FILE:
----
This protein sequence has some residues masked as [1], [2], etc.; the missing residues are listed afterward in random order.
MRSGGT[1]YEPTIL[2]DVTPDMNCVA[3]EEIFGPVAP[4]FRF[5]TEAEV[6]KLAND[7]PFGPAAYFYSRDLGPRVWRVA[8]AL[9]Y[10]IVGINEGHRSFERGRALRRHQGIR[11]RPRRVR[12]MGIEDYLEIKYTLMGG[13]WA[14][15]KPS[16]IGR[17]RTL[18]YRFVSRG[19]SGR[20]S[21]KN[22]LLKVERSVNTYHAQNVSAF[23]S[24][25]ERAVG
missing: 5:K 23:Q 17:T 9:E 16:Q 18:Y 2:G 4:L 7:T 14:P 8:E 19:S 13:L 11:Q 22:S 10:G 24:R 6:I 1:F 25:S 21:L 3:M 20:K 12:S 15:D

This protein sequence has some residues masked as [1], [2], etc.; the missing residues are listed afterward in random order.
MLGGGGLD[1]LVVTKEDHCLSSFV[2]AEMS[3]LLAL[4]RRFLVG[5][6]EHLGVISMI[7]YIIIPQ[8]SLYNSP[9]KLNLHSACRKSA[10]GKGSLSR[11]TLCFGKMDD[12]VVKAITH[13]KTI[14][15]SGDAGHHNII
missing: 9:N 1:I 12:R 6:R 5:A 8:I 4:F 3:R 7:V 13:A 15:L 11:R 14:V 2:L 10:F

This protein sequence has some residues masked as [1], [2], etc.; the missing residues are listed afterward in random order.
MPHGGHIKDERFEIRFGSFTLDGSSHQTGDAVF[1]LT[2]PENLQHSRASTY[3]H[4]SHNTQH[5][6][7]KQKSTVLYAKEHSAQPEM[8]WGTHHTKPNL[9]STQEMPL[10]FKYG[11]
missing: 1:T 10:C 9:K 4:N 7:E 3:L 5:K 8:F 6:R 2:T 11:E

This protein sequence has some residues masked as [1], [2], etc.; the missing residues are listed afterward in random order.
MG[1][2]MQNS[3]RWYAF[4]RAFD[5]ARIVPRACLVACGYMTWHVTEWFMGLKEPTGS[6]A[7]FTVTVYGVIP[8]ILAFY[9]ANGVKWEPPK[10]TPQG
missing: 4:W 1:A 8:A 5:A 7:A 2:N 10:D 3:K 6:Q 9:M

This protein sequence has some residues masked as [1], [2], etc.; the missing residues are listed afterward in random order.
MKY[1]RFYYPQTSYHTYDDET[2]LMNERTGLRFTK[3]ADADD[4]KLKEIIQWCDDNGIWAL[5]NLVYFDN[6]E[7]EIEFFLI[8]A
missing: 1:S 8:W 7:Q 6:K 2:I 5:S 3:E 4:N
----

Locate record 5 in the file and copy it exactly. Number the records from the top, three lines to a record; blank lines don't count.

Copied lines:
This protein sequence has some residues masked as [1], [2], etc.; the missing residues are listed afterward in random order.
MKY[1]RFYYPQTSYHTYDDET[2]LMNERTGLRFTK[3]ADADD[4]KLKEIIQWCDDNGIWAL[5]NLVYFDN[6]E[7]EIEFFLI[8]A
missing: 1:S 8:W 7:Q 6:K 2:I 5:S 3:E 4:N